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Understanding microbe-induced stomach cancer – the key to a workable strategy for worldwide prevention (PreventStoCan)
Date du début: 1 juil. 2016, Date de fin: 30 juin 2021 PROJET  TERMINÉ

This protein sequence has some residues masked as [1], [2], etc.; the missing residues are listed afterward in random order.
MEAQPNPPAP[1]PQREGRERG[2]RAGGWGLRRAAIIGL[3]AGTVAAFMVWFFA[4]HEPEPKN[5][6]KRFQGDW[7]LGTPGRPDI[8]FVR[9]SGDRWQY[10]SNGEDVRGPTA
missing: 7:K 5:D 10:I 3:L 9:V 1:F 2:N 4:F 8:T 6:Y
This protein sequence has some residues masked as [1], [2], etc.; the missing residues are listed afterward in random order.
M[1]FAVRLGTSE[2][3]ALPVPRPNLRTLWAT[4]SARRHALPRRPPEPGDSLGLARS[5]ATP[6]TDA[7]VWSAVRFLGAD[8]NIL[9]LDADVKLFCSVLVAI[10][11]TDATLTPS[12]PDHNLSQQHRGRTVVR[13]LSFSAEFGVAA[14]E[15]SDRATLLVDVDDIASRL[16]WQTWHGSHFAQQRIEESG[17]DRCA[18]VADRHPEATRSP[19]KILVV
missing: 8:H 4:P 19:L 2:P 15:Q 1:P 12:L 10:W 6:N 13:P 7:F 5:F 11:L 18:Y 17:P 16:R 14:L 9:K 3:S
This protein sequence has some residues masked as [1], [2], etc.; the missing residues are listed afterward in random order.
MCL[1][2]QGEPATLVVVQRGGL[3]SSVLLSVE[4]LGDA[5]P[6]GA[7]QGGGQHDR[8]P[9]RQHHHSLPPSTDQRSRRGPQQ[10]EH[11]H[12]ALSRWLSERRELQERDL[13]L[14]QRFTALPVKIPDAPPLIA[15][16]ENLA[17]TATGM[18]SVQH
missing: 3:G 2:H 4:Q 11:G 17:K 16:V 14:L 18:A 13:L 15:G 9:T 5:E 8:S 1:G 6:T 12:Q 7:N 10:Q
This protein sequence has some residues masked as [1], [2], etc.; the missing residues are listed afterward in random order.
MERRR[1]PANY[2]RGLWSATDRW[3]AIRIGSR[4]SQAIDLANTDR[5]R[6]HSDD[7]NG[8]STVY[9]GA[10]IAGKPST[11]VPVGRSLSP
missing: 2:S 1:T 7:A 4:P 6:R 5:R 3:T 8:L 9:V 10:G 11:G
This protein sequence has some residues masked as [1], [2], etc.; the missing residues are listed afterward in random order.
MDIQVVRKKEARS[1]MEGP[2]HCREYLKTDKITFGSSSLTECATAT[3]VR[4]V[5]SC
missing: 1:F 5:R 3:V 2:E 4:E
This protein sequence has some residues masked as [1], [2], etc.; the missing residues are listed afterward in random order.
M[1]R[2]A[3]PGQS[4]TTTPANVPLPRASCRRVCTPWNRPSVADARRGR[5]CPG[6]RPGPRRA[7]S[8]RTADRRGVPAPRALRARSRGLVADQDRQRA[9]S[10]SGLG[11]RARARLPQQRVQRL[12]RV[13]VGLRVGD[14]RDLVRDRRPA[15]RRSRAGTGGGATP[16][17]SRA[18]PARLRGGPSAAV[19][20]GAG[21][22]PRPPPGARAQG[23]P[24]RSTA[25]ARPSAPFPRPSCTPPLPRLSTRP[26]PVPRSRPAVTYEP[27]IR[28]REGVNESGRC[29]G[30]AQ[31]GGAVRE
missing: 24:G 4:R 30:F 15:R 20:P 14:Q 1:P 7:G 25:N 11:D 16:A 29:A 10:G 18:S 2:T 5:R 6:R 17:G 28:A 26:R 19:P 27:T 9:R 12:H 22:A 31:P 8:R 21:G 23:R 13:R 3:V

Stomach cancer is the 4th most common cancer and 2nd leading cause of cancer-related death worldwide. The aim of this proposal is to deepen the understanding of mechanisms involved in microbe-induced gastric carcinogenesis, which will facilitate risk stratification for identification of high-risk groups and may offer new opportunities for pharmacological and probiotic prevention. We hypothesize that novel H. pylori genotypic variation can predict carcinogenicity. The cancer-causing H. pylori strains may no longer be present at the time of cancer diagnosis, displaced by a changed microenvironment and invading microorganisms. We further hypothesize that the composition of invading microorganisms determines the risk of stomach cancer. To test these hypotheses, we will perform a case-control study nested within a historic cohort of patients with gastric biopsies taken decades ago. For cases who developed stomach cancer several years after index biopsy and their matched controls, paraffin-embedded blocks will be retrieved for metagenomic analysis of H. pylori and other microfloras, using our new method with laser capture micro-dissection, DNA amplification and sequencing. Interactions of host response and environmental exposures with the gastric microbiome will also be checked. To explore the molecular mechanism underlying the gastric carcinogenesis, we will further examine gastric epigenetic changes and mutation profiles by novel methods which require minute amount of starting material. Moreover, we will develop non-invasive tests for infections with carcinogenic strains of H. pylori and other microorganisms, which can easily be deployed in low-resource countries. This project will not only contribute significantly to reducing the worldwide burden of this dreaded malignancy, but also broaden our understanding of the mechanisms linking infection, inflammation and cancer development, and open a door for research using the vast resources of archived pathology materials.